Let me begin by pointing out that your question is based on several assumptions or presuppositions. It presumes that the Torah was written by G-d, that the Talmud was written by rabbis, and that either or both have some level of authority.
You are referencing a distinction between D'Oraita (from the Torah) and D'Rabbanan (from the Rabbis).
There have been those in history who rejected outright all material that was not D'Oraita. They were called the Karaites. They wanted to live specifically and only according to the Torah. As time and history moved on, and the world of the Torah was replaced by the world of the rabbis and then in turn by later realities, it was necessary for Judaism to face and adapt to the new reality and to deal with it. Failure to deal with the reality in which you live leads to extinction both in history and in evolution. The Karaites are effectively not a factor in Judaism today because they did not adapt. The rabbis found ways to stay true to the core of Judaism while adapting to the changing reality around them.
To answer you more clearly, I will speak hypothetically from the position of the most ‘extreme’ Reform position. (I would point out to you that this is not the position of all in the Reform movement, nor do I believe that it speaks for a majority today [nor is it my own view]). This is more in line with the thinkers who formulated Classical Reform - itself an adaptation to a particular time and reality.
Viewing your question from that perspective, your question begs a question. Who says that the Torah was given by G-d at Mt.Sinai – is that not sacred myth, rather than fact? If that is the case, we must ask, resistance to what, for what purpose?
To elaborate, many people following the Classical Reform view within the Reform movement would accept the proposition that the Torah was written by people (prior to the time of the rabbis, far earlier than the Talmud), but is still of human origin, as is the Talmud.
Within that viewpoint, this is not a question that has much relevance. Classical Reform holds that we are not obliged to accept that the Torah was divinely written, nor that the Talmud is anything more than an attempt to further the social and legal system developed by people to provide order and stability. Why worry about the relative weight of the components of the system, or about the level of authority of one component in regard to another? Why would we ‘resist’ the value or applicability of the Talmud, when it is not seen as binding law or as carrying any legal authority for Reform Jews? Why be concerned about how much weight is given to the Talmud relative to the Torah, when the Torah is (itself) not viewed as being of divine origin, or having any special legal applicability? In fact, neither has any more or less weight for this purpose, according to this viewpoint.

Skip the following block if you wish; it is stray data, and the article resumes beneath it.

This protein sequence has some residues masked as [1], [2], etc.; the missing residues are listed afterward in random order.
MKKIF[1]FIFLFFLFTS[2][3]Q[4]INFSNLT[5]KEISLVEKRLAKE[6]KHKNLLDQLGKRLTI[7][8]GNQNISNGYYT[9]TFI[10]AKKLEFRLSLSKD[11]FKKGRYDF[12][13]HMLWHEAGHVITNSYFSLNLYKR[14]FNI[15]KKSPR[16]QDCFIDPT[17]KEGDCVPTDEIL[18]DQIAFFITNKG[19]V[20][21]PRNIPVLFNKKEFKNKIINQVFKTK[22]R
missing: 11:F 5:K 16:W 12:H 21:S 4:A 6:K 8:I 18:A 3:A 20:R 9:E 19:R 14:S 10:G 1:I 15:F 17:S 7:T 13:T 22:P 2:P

Other responses from within the Reform ambit might well look more like those that you will receive from a Conservative or even an Orthodox perspective, accepting that Torah is divinely inspired, or divine in origin, and that Talmud is the combination of the Oral Law (oral Torah, divinely inspired or given) together with the interpretation of it, so it has similar weight and value to the Torah. It is only within that portion of the spectrum of Reform thought that your question has relevance.